A French woman dubbed the "Black Widow of the Riviera" for allegedly seducing and poisoning wealthy elderly men, leading to the deaths of two of them, faces a life sentence as her trial gets under way on Monday.
This file photo taken on April 14, 2014 shows Nicolas Cano (C) attending the trial of Manuela Gonzalez nicknamed "the black widow", a 53-year-old woman accused of having killed his father Daniel Cano in 2008, at the Grenoble courthouse. (photo: VCG)
Patricia Dagorn, 57, is already serving a five-year prison term for theft, fraud and sequestration involving an octogenarian in the French Alps in 2012 after he agreed to let her live with him in exchange for sexual relations.
The 87-year-old man, Robert Mazereau, was later assaulted.
The year before, police had already suspected Dagorn after the body of Michel Kneffel, a man in his 60s with whom she had been living at a residential hotel in Nice, was discovered in July 2011.
No charges were filed in that case, but the investigation was reopened after her conviction the following year, when police found vials of Valium and personal documents belonging to about a dozen different men, including IDs, bank account details and health insurance cards.
That led investigators to another suspected murder case, that of Francesco Filippone, 85, whose body was found in his bathtub in an advanced state of decomposition in Mouans-Sartoux, outside Cannes, in February 2011.
Dagorn had earlier cashed a cheque from Filippone for 21,000 euros ($25,600), money which she said was a gift to help her open a jewellery shop.
"She denies the charges against her in their entirety, including the thefts," said one of her lawyers, Georges Rimondi.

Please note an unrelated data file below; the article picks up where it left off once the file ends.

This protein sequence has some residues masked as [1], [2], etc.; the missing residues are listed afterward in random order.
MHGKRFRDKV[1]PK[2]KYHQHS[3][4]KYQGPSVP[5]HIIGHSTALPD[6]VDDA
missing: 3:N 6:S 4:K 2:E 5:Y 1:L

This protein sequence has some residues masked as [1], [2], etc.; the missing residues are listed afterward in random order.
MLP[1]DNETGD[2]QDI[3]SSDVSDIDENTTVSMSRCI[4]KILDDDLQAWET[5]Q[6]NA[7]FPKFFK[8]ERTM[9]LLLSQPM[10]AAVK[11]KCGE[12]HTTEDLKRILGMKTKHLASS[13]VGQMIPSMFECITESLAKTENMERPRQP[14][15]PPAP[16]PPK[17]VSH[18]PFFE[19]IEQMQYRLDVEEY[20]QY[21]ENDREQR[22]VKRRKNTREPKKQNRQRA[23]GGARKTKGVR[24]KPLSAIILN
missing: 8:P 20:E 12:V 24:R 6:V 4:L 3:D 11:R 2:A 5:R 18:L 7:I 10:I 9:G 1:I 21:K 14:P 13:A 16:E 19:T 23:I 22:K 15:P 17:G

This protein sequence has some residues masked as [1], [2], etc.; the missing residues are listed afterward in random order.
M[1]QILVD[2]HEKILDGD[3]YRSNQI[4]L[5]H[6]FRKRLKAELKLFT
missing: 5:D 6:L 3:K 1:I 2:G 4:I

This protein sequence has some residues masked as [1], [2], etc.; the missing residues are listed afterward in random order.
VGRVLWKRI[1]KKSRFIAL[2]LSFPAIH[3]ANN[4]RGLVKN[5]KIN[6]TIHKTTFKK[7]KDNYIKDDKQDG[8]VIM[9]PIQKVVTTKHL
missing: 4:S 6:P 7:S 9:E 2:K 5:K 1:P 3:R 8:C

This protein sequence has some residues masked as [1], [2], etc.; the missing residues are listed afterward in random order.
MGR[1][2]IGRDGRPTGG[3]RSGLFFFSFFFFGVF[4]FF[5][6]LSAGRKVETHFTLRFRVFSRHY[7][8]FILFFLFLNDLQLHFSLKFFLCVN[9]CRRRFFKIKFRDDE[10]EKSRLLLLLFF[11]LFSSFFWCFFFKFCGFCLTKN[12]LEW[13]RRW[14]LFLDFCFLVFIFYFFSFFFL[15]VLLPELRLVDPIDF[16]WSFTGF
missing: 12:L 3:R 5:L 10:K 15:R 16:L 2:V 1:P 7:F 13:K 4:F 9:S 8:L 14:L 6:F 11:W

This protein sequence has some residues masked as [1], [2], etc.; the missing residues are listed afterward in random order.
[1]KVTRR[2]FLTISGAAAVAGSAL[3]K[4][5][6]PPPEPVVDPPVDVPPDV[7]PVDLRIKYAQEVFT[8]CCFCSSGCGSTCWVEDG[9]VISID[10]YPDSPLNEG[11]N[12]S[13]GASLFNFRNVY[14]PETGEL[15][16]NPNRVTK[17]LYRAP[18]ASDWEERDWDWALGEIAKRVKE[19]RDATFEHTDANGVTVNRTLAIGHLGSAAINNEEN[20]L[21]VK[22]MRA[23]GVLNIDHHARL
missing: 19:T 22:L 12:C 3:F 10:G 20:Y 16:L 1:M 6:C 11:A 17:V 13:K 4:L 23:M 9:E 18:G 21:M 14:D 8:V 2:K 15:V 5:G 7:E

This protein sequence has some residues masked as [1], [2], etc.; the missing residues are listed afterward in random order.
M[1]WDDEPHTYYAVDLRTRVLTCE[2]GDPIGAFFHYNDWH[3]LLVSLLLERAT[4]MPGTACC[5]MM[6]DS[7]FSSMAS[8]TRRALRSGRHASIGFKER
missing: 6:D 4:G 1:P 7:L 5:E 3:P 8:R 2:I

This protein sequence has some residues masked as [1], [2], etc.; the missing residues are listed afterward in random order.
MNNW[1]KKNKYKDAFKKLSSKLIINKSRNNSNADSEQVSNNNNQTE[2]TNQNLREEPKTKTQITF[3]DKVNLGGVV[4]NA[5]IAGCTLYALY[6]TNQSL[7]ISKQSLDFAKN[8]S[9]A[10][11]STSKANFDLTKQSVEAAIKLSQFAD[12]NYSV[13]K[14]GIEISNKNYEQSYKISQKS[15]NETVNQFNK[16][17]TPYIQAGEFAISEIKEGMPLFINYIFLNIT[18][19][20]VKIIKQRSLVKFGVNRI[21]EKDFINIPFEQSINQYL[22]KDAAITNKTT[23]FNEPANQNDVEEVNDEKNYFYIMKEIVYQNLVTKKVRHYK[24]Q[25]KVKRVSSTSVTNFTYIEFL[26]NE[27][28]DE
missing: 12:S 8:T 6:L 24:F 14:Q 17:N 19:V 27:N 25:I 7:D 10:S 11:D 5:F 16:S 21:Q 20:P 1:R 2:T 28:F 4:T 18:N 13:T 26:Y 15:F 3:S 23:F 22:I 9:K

When Dagorn was charged over the cases in 2015, Rimondi had described his client as a "fragile" individual who had been placed in foster care at a young age, and who says "she feels better with elderly people".
"She is eager to explain herself," said her other lawyer, Cedric Huissoud, adding that she had suffered during her years in prison.
'Quick and easy money'
Police now think Dagorn may have met at least 20 men after arriving on the French Riviera in 2011, mainly via a matchmaking agency.
In most of the cases she allegedly asked the men for money or to name her in their wills, or she stole documents from them, while a few were accused of rape.
Two of the men, Ange Pisciotta, 82, and Robert Vaux, 91, were to testify at the trial in Nice.
Vaux, who had brought Dagorn to live with him in early 2012 in the coastal town of Frejus, saw his health deteriorate rapidly just as she was making arrangements with his solicitor.
Dagorn, who has a law degree, had already been handed a one-year suspended prison term in a case involving her ex-husband, who was found guilty of fraud.
In 2013, her youngest son told a local newspaper that he was not surprised by the accusations against his mother.
"She has always been obsessed with quick and easy money," the son, identified as Guilhem, told Nice-Matin.